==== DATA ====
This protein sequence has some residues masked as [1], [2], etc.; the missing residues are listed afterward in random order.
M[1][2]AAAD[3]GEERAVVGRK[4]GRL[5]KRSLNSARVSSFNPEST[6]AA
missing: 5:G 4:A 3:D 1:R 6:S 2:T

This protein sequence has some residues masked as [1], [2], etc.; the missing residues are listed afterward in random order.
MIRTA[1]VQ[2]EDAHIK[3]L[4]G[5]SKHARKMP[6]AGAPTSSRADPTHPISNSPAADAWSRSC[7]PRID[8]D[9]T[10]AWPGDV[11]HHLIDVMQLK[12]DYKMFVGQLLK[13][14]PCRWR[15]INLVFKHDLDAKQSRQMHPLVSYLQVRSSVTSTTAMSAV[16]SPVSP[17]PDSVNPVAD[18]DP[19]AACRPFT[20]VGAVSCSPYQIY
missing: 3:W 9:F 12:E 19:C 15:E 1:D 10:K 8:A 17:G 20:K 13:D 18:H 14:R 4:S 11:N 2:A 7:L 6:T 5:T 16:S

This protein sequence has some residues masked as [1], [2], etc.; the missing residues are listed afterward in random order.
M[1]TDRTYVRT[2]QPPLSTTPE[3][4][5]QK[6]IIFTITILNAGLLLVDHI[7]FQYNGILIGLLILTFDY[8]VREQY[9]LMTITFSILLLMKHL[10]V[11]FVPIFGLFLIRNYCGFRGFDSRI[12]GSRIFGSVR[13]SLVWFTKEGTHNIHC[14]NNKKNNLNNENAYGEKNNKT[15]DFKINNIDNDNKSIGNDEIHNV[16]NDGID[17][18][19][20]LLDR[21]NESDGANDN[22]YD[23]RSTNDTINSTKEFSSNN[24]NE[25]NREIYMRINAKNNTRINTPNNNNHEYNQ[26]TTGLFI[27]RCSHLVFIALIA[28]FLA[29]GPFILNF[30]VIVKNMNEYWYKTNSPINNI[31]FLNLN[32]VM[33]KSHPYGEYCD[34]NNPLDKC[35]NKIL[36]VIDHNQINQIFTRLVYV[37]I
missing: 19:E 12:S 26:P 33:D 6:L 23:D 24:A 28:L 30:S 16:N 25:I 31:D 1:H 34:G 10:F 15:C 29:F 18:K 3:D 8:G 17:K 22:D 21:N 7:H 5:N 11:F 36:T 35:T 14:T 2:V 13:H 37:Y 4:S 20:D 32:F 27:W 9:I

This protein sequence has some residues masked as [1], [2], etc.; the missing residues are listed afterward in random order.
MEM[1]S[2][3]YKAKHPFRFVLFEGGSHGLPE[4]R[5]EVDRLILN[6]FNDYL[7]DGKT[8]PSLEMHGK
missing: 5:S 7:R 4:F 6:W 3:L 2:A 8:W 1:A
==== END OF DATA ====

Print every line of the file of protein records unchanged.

This protein sequence has some residues masked as [1], [2], etc.; the missing residues are listed afterward in random order.
M[1][2]AAAD[3]GEERAVVGRK[4]GRL[5]KRSLNSARVSSFNPEST[6]AA
missing: 5:G 4:A 3:D 1:R 6:S 2:T

This protein sequence has some residues masked as [1], [2], etc.; the missing residues are listed afterward in random order.
MIRTA[1]VQ[2]EDAHIK[3]L[4]G[5]SKHARKMP[6]AGAPTSSRADPTHPISNSPAADAWSRSC[7]PRID[8]D[9]T[10]AWPGDV[11]HHLIDVMQLK[12]DYKMFVGQLLK[13][14]PCRWR[15]INLVFKHDLDAKQSRQMHPLVSYLQVRSSVTSTTAMSAV[16]SPVSP[17]PDSVNPVAD[18]DP[19]AACRPFT[20]VGAVSCSPYQIY
missing: 3:W 9:F 12:E 19:C 15:E 1:D 10:K 8:A 17:G 20:K 13:D 18:H 14:R 4:S 11:N 2:A 7:L 6:T 5:T 16:S

This protein sequence has some residues masked as [1], [2], etc.; the missing residues are listed afterward in random order.
M[1]TDRTYVRT[2]QPPLSTTPE[3][4][5]QK[6]IIFTITILNAGLLLVDHI[7]FQYNGILIGLLILTFDY[8]VREQY[9]LMTITFSILLLMKHL[10]V[11]FVPIFGLFLIRNYCGFRGFDSRI[12]GSRIFGSVR[13]SLVWFTKEGTHNIHC[14]NNKKNNLNNENAYGEKNNKT[15]DFKINNIDNDNKSIGNDEIHNV[16]NDGID[17][18][19][20]LLDR[21]NESDGANDN[22]YD[23]RSTNDTINSTKEFSSNN[24]NE[25]NREIYMRINAKNNTRINTPNNNNHEYNQ[26]TTGLFI[27]RCSHLVFIALIA[28]FLA[29]GPFILNF[30]VIVKNMNEYWYKTNSPINNI[31]FLNLN[32]VM[33]KSHPYGEYCD[34]NNPLDKC[35]NKIL[36]VIDHNQINQIFTRLVYV[37]I
missing: 19:E 12:S 26:P 33:D 6:L 23:D 24:A 28:L 30:S 16:N 25:I 31:D 1:H 34:G 10:F 15:C 29:F 18:K 3:D 8:G 17:K 22:D 21:N 7:H 5:N 11:F 36:T 35:T 14:T 2:V 13:H 37:Y 4:S 20:D 32:F 27:W 9:I

This protein sequence has some residues masked as [1], [2], etc.; the missing residues are listed afterward in random order.
MEM[1]S[2][3]YKAKHPFRFVLFEGGSHGLPE[4]R[5]EVDRLILN[6]FNDYL[7]DGKT[8]PSLEMHGK
missing: 5:S 7:R 4:F 6:W 3:L 2:A 8:W 1:A